Intelligize and Lex Machina for Securities - the Bigger Data Play?  Less than a year ago LexisNexis purchased Lex Machina  a litigation analytics product.  It seems unlikely that it is a mere coincidence that the first non-IP module for Lex Machina  was focused on securities law and it launched only six weeks ago.  The more interesting alignment of Lexis products may be the convergence of these two securities data sets powered by algorithms and data: Lex Machina for securities litigation  and Intelligize for securities transactions.  Could  a marriage of Intelligize and Lex Machina for Securities Litigation create a whole new breed of legal intelligence platform? Imagine a product that identifies the documents and clauses that are most vulnerable to litigation. Imagine a product that analyses SEC filings and predicts events such as shareholder activism, takeover targets and lawsuits!

Lexis Content Acquisition Strategy. For the past few years LexisNexis  has been collecting legal content gems - Law360, Lex Machina, MLex. Instead of integrating them into the massive LexisNexis organization, each company has remained a stand alone operation retaining their entrepreneurial culture, their key talent and their client relationships. Core Lexis content is being leveraged to enhance the offering of the smaller companies. At some point it would make sense for  - Lexis to start aligning some of the content synergies between the acquired gems. Are they ready to to that?

Why Lexis and Intelligize Agreed to the Deal?
According to Jeff Pfeifer, Lexis VP of Product Management, Lexis has been focused on developing solutions that provide deeper insights using machine learning and analytics. That is.... insights which can't be achieved with traditional text searching. Pfeifer anticipates that Intelligize content will be used to enhance existing Lexis products such as Lexis Practice Advisor and Lexis for Microsoft Office. Pfeifer also described how Lexis Search Advantage  and Intelligize could be combined to enhance internal firm document  research using "clause level analysis." This feature  would enable firms to analyze their own deal documents and compare documents and clauses with peer data sets. This functionality would have an application both in drafting and deal strategy.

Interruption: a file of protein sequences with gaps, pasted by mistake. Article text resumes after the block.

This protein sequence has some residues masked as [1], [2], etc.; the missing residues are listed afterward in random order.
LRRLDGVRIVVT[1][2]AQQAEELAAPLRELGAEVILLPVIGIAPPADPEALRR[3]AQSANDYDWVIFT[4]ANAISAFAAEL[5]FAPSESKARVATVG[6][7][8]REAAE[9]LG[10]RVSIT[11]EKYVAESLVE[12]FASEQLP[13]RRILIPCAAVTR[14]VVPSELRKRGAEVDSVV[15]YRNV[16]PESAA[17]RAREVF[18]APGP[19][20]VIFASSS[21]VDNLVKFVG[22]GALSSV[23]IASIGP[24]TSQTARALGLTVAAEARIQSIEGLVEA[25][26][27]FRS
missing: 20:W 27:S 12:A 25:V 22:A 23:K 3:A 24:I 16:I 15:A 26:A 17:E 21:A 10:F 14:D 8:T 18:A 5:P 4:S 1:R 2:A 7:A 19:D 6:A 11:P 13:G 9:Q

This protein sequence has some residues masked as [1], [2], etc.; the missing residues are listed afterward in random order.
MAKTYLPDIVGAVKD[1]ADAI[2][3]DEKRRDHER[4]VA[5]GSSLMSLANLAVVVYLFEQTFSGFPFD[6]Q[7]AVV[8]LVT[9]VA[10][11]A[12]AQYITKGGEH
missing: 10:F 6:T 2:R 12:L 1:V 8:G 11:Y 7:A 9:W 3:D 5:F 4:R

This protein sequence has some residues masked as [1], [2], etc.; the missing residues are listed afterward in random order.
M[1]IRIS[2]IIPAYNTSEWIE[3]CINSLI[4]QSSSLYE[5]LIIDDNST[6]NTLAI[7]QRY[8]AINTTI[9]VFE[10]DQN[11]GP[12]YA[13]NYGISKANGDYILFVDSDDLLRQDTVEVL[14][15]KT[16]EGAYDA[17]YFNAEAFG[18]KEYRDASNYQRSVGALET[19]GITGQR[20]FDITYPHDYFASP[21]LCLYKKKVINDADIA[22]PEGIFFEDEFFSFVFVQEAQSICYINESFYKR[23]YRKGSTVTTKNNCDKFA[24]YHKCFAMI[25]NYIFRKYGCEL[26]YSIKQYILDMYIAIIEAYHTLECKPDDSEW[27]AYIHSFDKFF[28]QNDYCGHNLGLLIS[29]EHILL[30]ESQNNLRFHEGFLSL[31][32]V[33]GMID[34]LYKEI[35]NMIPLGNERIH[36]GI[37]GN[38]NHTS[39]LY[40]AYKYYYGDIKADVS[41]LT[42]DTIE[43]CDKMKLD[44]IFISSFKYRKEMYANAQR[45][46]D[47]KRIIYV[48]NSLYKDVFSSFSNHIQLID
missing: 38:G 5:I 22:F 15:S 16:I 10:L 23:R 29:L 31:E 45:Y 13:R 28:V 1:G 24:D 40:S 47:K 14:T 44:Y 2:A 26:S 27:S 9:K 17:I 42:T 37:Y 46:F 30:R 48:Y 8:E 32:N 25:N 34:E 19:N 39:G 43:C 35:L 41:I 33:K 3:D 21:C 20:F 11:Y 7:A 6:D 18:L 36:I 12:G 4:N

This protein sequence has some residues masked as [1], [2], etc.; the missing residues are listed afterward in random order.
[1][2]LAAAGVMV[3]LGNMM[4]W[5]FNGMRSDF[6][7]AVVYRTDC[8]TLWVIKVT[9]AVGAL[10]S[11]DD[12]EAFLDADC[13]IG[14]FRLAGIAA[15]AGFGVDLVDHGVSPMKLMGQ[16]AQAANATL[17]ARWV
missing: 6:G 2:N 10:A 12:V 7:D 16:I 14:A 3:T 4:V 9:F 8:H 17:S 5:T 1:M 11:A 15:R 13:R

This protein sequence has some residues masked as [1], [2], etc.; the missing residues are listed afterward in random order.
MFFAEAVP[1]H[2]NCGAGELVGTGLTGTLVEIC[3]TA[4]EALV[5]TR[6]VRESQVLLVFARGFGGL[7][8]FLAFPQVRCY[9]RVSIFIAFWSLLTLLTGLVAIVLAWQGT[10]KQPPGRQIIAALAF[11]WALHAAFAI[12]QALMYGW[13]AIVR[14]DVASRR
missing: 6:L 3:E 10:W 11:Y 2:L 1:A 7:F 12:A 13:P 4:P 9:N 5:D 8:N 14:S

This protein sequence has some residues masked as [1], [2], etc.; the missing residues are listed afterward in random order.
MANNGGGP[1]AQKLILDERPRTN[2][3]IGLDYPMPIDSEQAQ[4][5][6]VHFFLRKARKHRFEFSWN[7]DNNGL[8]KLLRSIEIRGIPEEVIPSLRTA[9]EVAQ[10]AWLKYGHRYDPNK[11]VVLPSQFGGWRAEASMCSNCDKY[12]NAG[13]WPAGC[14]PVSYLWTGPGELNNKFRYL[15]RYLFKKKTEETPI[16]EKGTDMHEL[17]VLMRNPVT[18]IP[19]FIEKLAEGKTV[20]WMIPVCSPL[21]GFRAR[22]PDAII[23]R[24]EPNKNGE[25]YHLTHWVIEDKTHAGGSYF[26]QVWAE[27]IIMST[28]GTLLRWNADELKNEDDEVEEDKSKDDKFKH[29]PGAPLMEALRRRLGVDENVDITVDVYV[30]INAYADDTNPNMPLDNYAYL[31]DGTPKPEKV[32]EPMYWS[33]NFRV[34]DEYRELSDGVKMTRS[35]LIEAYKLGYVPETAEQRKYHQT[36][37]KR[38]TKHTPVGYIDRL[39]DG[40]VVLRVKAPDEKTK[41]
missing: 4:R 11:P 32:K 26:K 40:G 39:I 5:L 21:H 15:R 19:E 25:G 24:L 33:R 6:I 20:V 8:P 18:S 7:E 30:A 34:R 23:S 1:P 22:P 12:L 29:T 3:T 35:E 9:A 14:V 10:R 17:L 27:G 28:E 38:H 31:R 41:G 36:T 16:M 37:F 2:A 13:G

According to  Todd Hicks, Intelligize had other suitors, but chose Lexis because of the company's commitment to letting Intelligize remain a stand alone company while making Lexis content and technology available for product enhancements. Hicks anticipates that as a Lexis subsidiary they  can accelerate  the product enhancement pipeline. Hicks indicated that product enhancements are likely to focus on improving drafting tools, expanding regulatory products. Since Intelligize recently  launched an exempt offerings module, Hicks indicated that they would explore creating an international exempt offerings module which would include offerings from non-US stock exchanges.

Like many of my colleagues, I feel a twinge of sadness as I watch the arc of another small startup move from  scrappy innovator to hot property for acquisition. At least we can look back at how Lexis has handled, Securities Mosaic,  MLex, Law360 and Lex Machina -- to see that those companies and products have retained their identities while expanding content and functionality under the Lexis umbrella.

Tuesday, September 20, 2016

Lex Machina Launches New "Easy Button" Analytics Apps to Compare Judges, Courts and Law Firms

Lex Machina is not a hard product to use. It is loaded with data and offers lawyers an infinite landscape of  data permutations. As I have often said "lawyers don't want research products that make them feel like they are wiring a powerplant. They want to flip a light switch." In 2014 Lex Machina launched three desktop '" apps": the early case assessor, the motion kick starter and the patent portfolio evaluator.  These are the "lightswitchs" of litigation data discovery. Today they are announcing the release of two more "apps" the court and judges comparator and the law firm comparator.
Each of these new functions takes what was formally a multistep process and provides a " fill in the blanks" template which in one click produces a set of charts comparing  up to 4 courts judges or law firms using custom selected criteria.